Stephanie Malia Hom is Associate Professor of Transnational Italian Studies, Vice Chair of French & Italian, and Director of the Italian Program. She is an affiliated faculty member of the Department of Anthropology and the Program in Comparative Literature.
She writes and lectures on modern Italy and the Mediterranean, mobility studies, colonialism and imperialism, migration and detention, and tourism history and practice. She is the author of Empire's Mobius Strip: Historical Echoes in Italy's Crisis of Migration and Detention (Cornell, 2019), which won the 2019 AAIS Book Prize (20th and 21st century), and The Beautiful Country: Tourism and the Impossible State of Destination Italy (Toronto, 2015). She also co-edited with Ruth Ben-Ghiat, the edited volume Italian Mobilities (Routledge, 2016), and with Claudio Fogu and Laura E. Ruberto the special issue of California Italian Studies (2019) on “Borderless Italy/Italia senza frontiere.” Her essays and articles have been published in wide range of venues, including the leading journals in the fields of Italian studies, tourism history, urban studies, and folklore. She has also worked as a journalist in the U.S. and Europe. For her research, Hom has been awarded fellowships from the American Council of Learned Societies, American Academy in Rome, American School of Classical Studies in Athens, Bogliasco Foundation, Cesare Barbieri Endowment for Italian Culture, Harvard University, Stanford Humanities Center, and The Nantucket Project. She earned her MA and PhD in Italian Studies at UC Berkeley, and a BA with honors in International Relations from Brown University.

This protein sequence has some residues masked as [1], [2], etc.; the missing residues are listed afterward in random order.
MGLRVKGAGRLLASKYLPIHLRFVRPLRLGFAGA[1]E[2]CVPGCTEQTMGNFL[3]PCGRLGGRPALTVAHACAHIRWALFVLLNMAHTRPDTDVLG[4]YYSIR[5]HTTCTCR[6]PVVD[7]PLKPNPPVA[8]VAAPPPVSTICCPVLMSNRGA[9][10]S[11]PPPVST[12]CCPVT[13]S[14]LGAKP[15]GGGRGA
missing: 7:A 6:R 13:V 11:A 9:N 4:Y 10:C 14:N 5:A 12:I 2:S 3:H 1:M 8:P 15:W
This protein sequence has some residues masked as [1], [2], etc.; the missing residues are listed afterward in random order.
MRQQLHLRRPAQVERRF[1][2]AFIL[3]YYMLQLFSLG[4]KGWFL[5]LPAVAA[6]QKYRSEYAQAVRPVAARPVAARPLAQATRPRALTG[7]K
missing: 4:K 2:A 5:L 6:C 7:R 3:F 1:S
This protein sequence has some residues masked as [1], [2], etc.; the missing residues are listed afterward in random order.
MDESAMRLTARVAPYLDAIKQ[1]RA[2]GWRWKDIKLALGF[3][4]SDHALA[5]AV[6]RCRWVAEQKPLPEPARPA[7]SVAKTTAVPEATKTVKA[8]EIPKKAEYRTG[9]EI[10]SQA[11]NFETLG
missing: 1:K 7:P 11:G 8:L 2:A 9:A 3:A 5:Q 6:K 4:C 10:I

She is currently working on two book projects: one that explores the dynamics of coerced mobilities in the experiences of Mediterranean slavery and Italian colonialism, and another that examines the ideological roots of the myth that Italy is colorblind, tracing this belief back to the fictional narratives produced about colonialism in the era during and immediately after Italy's direct colonial rule. She is also co-editing a volume with Dana Renga titled, Crime Italian Style: Illegality and the Making of Italy, which is under contract with Liverpool University Press in its Transnational Italian Cultures book series.
She regularly teaches courses on Transnational Italian Studies (Italian 120X), Biopolitics and Medical Humanities (Italian 139YX), Italian Colonialism (Italian 139CX), Tourism and Travel Literature (Italian 139TX), and Gastronomic Italy (Italian 139FX).